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  10. #142
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    Re: Day 2 MLB Draft

    Quote Originally Posted by RedTeamGo! View Post
    My neighbor’s son goes to school with Wainwright, I asked him about him this morning. His words:

    “Oh yeah, I know Mac, he barely graduated, haha. But, I guess it didn’t matter in the end!”

    Good thing baseball isn’t a spelling competition!

    And yet, he had multiple scholarship offers to play football.

  11. #143
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    Re: Day 2 MLB Draft

    You act as if education and football scholarships are somehow connected.
    Bud Selig: "I'm the worst commissioner ever"
    Rob Manfred: "Hold my beer"

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  13. #144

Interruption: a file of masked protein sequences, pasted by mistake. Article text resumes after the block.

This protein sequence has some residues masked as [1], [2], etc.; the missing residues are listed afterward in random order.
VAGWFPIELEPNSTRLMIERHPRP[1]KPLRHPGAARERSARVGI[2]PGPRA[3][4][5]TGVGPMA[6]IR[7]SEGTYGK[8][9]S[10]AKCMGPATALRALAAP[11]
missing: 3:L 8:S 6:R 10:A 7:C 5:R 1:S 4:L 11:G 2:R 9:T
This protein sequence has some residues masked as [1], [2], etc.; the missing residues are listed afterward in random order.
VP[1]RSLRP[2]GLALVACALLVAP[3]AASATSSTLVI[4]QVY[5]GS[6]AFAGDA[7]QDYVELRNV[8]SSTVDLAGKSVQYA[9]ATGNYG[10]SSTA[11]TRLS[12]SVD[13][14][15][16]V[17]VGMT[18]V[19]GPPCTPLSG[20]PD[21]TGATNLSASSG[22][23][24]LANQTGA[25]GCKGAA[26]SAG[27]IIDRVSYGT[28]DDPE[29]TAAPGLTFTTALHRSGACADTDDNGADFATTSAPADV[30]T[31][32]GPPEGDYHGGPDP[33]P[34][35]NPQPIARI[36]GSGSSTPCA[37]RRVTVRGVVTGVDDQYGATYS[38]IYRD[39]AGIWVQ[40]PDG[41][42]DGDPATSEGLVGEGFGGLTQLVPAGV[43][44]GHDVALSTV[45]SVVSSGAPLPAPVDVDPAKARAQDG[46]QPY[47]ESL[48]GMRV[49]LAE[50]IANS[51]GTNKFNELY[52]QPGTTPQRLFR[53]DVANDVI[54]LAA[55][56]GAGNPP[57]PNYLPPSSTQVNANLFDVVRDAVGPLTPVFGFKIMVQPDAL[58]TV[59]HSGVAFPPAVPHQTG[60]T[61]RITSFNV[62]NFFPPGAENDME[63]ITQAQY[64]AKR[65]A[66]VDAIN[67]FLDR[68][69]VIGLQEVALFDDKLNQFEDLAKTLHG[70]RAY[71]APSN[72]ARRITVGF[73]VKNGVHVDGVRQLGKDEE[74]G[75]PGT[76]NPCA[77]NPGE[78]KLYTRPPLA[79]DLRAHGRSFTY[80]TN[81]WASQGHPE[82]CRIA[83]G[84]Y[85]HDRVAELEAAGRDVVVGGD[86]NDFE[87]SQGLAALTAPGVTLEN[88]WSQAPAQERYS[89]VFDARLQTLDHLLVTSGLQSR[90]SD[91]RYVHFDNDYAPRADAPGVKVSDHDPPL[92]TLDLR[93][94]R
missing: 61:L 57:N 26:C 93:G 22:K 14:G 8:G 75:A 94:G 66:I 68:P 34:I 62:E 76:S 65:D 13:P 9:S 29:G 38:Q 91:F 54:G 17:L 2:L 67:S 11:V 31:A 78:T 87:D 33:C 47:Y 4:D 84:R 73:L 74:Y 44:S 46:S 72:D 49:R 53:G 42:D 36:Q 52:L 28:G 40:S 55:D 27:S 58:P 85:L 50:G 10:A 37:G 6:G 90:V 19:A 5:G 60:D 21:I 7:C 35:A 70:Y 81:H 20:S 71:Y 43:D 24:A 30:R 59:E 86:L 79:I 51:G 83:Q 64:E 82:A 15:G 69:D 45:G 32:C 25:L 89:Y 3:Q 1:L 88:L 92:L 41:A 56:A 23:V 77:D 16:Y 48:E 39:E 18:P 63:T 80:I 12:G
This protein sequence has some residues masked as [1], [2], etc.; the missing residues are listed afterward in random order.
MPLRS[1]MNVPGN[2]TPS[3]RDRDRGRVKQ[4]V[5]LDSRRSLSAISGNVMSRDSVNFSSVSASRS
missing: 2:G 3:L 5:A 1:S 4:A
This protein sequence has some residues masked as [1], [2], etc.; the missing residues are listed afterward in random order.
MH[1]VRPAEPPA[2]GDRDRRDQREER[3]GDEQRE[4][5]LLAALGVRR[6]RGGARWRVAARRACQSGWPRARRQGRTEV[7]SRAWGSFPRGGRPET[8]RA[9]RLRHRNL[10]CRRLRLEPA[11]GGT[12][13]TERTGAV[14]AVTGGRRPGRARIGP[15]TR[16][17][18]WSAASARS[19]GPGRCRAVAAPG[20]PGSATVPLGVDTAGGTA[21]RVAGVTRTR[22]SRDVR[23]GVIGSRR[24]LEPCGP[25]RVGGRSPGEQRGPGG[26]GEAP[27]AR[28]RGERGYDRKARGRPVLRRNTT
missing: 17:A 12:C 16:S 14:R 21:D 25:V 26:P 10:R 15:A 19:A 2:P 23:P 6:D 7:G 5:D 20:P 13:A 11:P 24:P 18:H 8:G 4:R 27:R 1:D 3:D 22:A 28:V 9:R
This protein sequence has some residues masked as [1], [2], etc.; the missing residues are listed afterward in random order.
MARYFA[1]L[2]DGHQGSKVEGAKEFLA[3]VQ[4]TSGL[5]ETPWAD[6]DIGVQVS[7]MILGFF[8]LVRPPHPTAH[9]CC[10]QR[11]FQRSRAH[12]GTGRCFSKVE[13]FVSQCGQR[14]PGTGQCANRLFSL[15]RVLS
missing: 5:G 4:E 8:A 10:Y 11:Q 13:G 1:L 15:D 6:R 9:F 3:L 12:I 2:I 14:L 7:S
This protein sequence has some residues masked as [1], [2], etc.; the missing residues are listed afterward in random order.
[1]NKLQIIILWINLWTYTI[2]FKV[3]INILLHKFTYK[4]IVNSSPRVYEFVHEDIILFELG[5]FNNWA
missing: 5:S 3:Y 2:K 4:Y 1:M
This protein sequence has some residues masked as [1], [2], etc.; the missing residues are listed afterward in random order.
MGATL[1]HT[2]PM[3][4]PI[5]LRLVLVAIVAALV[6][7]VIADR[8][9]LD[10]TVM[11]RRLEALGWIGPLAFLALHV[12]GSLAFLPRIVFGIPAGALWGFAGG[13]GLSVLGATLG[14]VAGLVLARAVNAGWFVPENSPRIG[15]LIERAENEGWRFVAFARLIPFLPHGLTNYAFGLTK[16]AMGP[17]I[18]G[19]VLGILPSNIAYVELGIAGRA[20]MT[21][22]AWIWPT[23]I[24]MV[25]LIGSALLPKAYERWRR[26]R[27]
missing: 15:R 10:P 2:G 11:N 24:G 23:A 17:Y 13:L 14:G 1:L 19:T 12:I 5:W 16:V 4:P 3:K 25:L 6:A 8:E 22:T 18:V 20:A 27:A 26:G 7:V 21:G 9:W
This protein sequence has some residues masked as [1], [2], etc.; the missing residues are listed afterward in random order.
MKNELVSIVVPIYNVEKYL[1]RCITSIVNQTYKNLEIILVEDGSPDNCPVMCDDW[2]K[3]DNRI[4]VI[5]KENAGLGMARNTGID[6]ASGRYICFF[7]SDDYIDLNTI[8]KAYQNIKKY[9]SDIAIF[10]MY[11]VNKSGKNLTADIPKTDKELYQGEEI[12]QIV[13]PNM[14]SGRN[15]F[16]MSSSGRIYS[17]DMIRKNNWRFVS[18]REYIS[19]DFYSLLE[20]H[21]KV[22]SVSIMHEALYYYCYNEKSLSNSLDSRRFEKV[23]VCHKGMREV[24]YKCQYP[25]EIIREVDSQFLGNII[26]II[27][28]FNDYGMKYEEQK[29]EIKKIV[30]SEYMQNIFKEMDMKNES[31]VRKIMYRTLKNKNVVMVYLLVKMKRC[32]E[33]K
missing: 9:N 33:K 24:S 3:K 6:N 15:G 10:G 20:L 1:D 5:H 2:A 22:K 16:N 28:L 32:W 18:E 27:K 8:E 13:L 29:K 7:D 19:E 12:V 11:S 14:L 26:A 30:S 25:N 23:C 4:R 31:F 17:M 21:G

Daffy Duck RedTeamGo!'s Avatar
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    Re: Day 2 MLB Draft

    Quote Originally Posted by RED VAN HOT View Post
    And yet, he had multiple scholarship offers to play football.
    Including one from my alma mater, U of Toledo - haha!
    What would you say.....ya do here?

  14. #145
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    Re: Day 2 MLB Draft

    Quote Originally Posted by JaxRed View Post
    You act as if education and football scholarships are somehow connected.
    Could it be more that he would have to academically qualify to go to schools on an athletic scholarship?

  15. #146
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    Re: Day 2 MLB Draft

    Wainwright seems like a pretty awesome kid with a good head on his shoulders. Seems like he has a "why are you playing baseball?" chip on his shoulder and is acutely aware of the fact that black players have all but disappeared from the sport. Glad he's a Red.